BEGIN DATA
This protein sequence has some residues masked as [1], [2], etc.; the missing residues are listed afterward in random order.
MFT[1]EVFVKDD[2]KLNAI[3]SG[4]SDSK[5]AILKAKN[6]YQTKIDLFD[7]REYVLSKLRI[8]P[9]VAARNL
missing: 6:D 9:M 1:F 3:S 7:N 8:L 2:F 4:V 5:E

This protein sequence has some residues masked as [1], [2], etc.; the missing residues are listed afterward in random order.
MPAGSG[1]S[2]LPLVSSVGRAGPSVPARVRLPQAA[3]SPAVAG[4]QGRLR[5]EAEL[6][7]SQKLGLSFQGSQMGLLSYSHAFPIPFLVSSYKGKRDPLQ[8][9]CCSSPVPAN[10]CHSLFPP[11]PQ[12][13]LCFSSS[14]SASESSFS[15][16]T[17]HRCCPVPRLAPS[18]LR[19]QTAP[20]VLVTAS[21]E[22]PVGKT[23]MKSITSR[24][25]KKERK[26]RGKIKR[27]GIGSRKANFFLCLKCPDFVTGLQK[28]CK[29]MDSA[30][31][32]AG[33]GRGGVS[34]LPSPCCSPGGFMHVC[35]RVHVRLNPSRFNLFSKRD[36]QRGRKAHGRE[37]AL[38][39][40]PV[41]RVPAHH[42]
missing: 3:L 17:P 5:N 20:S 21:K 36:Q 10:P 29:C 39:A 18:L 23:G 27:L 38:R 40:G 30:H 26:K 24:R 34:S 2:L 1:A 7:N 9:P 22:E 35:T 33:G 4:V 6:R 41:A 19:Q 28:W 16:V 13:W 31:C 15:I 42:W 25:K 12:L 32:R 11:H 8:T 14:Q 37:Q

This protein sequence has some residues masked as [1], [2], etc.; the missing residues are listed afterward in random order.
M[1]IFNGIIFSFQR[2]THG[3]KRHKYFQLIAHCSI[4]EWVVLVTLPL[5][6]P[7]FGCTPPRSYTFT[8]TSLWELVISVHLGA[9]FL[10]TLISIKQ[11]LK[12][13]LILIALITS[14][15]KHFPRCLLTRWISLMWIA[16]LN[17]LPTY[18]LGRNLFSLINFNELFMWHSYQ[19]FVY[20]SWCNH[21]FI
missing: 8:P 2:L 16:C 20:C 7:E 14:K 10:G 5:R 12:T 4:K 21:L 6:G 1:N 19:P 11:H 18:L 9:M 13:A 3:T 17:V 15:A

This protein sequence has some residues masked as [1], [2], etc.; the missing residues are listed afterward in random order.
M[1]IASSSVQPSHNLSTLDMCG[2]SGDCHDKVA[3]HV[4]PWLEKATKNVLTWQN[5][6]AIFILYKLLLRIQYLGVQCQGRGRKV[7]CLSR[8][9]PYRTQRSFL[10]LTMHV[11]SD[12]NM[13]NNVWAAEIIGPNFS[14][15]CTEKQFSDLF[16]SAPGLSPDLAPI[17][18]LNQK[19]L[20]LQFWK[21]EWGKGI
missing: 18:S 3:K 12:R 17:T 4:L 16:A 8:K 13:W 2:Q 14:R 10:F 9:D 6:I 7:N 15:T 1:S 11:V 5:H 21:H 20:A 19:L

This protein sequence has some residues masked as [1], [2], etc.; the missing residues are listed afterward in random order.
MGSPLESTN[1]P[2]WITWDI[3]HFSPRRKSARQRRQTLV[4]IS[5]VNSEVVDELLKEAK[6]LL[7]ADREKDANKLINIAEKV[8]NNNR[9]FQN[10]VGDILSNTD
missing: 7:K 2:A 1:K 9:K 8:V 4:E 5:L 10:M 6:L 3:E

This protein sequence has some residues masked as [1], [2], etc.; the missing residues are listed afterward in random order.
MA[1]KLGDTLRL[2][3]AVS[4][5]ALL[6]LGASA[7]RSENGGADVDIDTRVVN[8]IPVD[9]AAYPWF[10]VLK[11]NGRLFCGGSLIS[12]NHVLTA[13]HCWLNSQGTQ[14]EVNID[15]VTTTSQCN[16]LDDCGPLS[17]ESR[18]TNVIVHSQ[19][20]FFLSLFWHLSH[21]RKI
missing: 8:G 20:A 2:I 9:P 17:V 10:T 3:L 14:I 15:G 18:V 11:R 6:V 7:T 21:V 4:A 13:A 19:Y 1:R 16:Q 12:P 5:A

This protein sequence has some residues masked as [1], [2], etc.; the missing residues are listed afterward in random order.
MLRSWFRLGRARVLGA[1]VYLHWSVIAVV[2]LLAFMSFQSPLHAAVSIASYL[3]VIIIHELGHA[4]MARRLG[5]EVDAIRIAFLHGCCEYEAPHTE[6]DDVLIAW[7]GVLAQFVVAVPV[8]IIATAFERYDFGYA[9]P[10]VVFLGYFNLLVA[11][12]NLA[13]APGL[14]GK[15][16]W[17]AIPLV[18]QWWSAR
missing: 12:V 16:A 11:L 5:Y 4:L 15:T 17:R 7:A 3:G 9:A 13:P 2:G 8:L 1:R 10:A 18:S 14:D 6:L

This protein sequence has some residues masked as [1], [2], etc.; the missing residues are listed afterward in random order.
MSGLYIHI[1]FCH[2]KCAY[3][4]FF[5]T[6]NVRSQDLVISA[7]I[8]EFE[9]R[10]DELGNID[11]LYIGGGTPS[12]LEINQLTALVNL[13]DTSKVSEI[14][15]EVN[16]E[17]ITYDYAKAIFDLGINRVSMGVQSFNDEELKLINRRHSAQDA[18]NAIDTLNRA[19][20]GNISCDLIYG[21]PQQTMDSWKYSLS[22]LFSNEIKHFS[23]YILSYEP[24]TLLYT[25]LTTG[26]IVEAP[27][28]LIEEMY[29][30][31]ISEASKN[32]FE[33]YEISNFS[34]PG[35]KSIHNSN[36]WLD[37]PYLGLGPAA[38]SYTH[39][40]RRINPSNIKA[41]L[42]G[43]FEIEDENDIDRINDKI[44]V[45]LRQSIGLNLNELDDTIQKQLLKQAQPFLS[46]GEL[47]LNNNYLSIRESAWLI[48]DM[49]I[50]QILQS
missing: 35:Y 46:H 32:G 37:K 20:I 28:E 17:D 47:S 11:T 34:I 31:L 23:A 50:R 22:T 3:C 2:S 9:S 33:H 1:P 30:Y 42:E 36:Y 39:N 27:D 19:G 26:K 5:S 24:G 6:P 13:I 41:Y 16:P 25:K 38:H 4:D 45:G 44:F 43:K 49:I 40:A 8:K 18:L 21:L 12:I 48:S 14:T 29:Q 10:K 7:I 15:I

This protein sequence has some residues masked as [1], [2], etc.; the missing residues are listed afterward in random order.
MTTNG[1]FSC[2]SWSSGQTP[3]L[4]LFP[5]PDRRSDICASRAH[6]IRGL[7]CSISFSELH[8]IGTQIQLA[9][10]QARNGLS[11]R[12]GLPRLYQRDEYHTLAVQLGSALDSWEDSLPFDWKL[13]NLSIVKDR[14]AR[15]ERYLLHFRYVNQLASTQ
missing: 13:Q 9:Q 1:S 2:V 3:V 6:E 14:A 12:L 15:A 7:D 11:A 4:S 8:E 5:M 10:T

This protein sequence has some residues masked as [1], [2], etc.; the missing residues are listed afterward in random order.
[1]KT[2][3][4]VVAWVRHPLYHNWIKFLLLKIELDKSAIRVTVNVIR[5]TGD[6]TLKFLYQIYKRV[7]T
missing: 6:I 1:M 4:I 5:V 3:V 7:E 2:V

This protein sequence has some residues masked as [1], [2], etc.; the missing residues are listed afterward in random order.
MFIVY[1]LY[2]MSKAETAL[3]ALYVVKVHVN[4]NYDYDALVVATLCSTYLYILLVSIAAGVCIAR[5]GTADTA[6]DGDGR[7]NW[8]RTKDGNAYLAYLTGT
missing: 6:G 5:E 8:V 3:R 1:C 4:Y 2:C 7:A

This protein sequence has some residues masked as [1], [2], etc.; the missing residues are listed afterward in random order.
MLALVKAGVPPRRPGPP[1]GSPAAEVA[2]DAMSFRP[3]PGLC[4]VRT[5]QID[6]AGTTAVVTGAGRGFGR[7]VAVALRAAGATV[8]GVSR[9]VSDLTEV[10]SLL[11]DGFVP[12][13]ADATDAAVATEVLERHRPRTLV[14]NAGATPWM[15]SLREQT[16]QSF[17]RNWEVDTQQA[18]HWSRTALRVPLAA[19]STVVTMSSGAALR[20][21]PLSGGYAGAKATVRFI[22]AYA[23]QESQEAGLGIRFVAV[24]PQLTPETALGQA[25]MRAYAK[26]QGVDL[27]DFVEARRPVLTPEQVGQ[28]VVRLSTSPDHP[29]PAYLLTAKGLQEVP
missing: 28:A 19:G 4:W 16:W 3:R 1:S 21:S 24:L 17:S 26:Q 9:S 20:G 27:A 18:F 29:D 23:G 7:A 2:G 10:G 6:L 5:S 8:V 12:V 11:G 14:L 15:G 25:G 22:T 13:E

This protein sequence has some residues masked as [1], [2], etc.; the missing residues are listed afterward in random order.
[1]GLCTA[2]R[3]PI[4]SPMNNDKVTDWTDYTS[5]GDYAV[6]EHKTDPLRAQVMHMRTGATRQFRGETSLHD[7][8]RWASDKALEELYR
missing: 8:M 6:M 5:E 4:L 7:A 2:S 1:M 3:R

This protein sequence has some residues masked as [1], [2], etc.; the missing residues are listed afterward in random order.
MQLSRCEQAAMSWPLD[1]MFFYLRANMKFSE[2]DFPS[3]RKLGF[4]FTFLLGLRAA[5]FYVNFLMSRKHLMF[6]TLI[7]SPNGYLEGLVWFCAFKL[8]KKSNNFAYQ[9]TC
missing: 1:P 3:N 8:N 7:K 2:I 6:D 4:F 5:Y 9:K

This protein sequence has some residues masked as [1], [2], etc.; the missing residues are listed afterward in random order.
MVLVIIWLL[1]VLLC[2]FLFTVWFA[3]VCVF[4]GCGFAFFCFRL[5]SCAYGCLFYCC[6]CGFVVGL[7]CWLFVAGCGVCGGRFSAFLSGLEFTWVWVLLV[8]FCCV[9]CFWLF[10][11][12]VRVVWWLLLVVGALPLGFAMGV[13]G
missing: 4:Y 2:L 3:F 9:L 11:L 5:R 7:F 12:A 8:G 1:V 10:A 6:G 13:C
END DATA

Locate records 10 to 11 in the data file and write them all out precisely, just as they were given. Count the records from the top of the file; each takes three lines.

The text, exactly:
This protein sequence has some residues masked as [1], [2], etc.; the missing residues are listed afterward in random order.
[1]KT[2][3][4]VVAWVRHPLYHNWIKFLLLKIELDKSAIRVTVNVIR[5]TGD[6]TLKFLYQIYKRV[7]T
missing: 6:I 1:M 4:I 5:V 3:V 7:E 2:V

This protein sequence has some residues masked as [1], [2], etc.; the missing residues are listed afterward in random order.
MFIVY[1]LY[2]MSKAETAL[3]ALYVVKVHVN[4]NYDYDALVVATLCSTYLYILLVSIAAGVCIAR[5]GTADTA[6]DGDGR[7]NW[8]RTKDGNAYLAYLTGT
missing: 6:G 5:E 8:V 3:R 1:C 4:Y 2:C 7:A